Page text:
PITTSBURGH (AP) — Cam Heyward is well-versed in the sometimes messy optics associated with taking a stand against social injustice.
The Pittsburgh Steelers defensive end and his teammates met it head on in 2017, when a miscommunication with left tackle and Army veteran Alejandro Villanueva left Villanueva on the field in Chicago for the national anthem while the rest of the Steelers remained in the tunnel. The image — Villanueva with his hand over his heart, the other 52 players on the roster hidden in darkness — became a flashpoint in the debate on what is and what isn’t the proper way to protest.
Nearly three years later, it still stings.
“Thing that ticks me off about that, what we were trying to do was remain out of the spotlight and it got turned upside down,” Heyward said Thursday. “To know that we were looked at as leaving one of our brothers out and leaving Al out to dry (hurts).”
Heyward isn’t concerned about the Steelers making that mistake again as they prepare for a season unlike any other. The wave of high-profile nationwide protests in the aftermath of the killing of George Floyd by a Minneapolis police office has professional athletes once again trying to piece together how to use their platform to bring about change.
While Heyward, a nine-year veteran and longtime defensive captain, stressed everyone has a voice in the locker room, he expects any public display by the team on the field to be one of togetherness.
“I think we want to stay united in what we do and what we want to accomplish,” Heyward said. “Coach (Mike Tomlin) has always told me if we win the Super Bowl, that’s not enough in the city of Pittsburgh. We want to leave lasting change among the community as well. For us, we’re going to have those opportunities to branch out and be individuals and affect our community (off the field).”
Heyward is confident the climate in 2020 is more open to honest dialogue compared to 2017, when Kaepernick’s taking a knee to call attention to police brutality turned into a referendum on whether it’s appropriate to make that kind of stand during “The Star-Spangled Banner.”
“It was harder (in 2017) because I felt like … no one really paid to the issues Colin was talking about at the time and they were mostly concerned with what he was doing rather than his message,” Heyward said. “I think this time around you see the evidence and you see what he was talking about. It’s not like he was blowing up smoke. These are real issues that effect our communities and this is a chance for a lot of guys to speak up. We all have backgrounds and we’ve all seen these tragedies happen. They’ve got to stop.”
The 31-year-old Heyward, a married father of three whose wife is white, added “these issues hit home way more because my family is going to have to deal with it for the rest of their lives.”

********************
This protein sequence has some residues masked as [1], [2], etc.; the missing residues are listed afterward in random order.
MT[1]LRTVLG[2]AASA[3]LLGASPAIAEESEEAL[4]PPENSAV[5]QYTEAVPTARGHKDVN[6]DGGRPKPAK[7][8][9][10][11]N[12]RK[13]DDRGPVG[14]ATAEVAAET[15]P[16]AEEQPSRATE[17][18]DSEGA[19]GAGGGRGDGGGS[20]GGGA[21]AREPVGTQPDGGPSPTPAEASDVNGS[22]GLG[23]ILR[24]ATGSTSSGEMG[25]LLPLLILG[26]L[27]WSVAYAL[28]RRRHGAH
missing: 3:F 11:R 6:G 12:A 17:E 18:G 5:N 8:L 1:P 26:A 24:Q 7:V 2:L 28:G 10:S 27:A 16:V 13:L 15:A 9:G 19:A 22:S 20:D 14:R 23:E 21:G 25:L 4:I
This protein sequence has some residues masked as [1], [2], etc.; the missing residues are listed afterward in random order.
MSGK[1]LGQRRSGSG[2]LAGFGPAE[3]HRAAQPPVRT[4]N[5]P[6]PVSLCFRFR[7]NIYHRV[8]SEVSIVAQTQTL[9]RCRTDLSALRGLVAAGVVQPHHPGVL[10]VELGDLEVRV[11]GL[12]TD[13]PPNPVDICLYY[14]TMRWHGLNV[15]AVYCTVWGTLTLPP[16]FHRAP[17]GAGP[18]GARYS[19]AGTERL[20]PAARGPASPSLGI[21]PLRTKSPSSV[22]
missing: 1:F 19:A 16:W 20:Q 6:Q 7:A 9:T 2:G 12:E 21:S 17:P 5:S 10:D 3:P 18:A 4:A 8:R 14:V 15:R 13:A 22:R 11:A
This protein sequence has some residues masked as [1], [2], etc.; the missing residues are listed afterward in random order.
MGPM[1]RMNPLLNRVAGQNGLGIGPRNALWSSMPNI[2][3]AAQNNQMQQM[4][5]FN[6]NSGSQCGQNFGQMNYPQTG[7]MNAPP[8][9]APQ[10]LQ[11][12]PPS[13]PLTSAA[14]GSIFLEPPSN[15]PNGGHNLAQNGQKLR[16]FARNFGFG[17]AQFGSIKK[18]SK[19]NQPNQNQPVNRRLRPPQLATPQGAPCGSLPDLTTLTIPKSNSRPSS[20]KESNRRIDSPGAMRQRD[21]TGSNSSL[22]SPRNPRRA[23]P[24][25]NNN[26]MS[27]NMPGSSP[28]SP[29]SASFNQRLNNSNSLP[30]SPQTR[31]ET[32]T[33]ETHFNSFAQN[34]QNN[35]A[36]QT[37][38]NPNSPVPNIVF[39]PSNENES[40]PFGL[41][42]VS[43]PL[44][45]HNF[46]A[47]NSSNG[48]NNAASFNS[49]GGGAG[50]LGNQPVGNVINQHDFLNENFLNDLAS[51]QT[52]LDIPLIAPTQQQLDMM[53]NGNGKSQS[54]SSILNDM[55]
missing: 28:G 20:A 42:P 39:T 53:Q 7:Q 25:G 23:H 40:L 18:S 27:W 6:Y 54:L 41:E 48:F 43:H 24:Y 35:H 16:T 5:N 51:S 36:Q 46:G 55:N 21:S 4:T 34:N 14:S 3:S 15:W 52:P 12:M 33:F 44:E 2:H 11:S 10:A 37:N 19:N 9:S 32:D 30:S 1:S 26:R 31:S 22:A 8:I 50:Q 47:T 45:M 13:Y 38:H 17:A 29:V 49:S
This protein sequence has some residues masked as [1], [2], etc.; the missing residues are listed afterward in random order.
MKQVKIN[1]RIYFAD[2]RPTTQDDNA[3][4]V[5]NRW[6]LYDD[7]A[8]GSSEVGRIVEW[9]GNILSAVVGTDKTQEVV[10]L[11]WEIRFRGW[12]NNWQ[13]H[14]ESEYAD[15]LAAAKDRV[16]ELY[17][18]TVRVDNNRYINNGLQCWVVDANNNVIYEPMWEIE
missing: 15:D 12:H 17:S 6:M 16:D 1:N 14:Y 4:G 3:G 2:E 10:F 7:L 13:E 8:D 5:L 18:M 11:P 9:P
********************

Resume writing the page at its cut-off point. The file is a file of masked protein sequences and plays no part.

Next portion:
Heyward called for more resources for law enforcement officers and having a national database that can track complaints against officers.
“If you have a prior complaint, that needs to be filed,” Heyward said. “There’s no reason you should be right back on the street. There should be no reason why the color of my skin or the color of my child’s skin or the color of my friend’s skin should threaten you.”
While Heyward, who said he is in contact with his teammates every day, is confident social progress can be made — pointing to the Steelers’ decision to close their offices on Friday in honor of Juneteenth — he’s a little less certain about how the NFL moves forward amid the Covid-19 pandemic. He is entering the final year of his contract and though he wants to remain in Pittsburgh there hasn’t been much movement when it comes to a possible extension.
“If I have to go into this year thinking it should be my last year, so be it,” Heyward said.
Either way, 2020 feels like a last ride of sorts. Several younger players — namely linebacker T.J. Watt and wide receiver JuJu Smith-Schuster — will be in the market for raises soon. Quarterback Ben Roethlisberger is playing on a rebuilt right elbow at age 38. For a team that’s missed the playoffs each of the last two seasons, Heyward has become acutely aware of a window potentially closing.
“We know this team is not going to be the same next year,” he said. “I stress that a lot. … We’ve got a great group of guys but some guys have outplayed their contracts and have to move on to greater pastures. That’s just how the game is … I want everybody to get paid as much as they can … whatever this last hurrah is we’ve got to be ready for it.”
What that last hurrah looks like remains to be seen. The NFL and the NFL Players Association are still ironing out the details on how teams can safely get back to business. Heyward, an asthmatic, admits he’s still not sure how it’s going to work.
“I know the NFLPA and the NFL have been working on this for a while,” Heyward said. “There’s so many different parts that have to be clear before me and my family feel comfortable about me playing.”
The Steelers are scheduled to play in the Hall of Fame Game in Canton in early August. Heyward doesn’t see it happening.
“The Hall of Fame Game is probably out,” he said. “We talk so much about safety and how, why would we want to expose two teams to an extra game a week early?”
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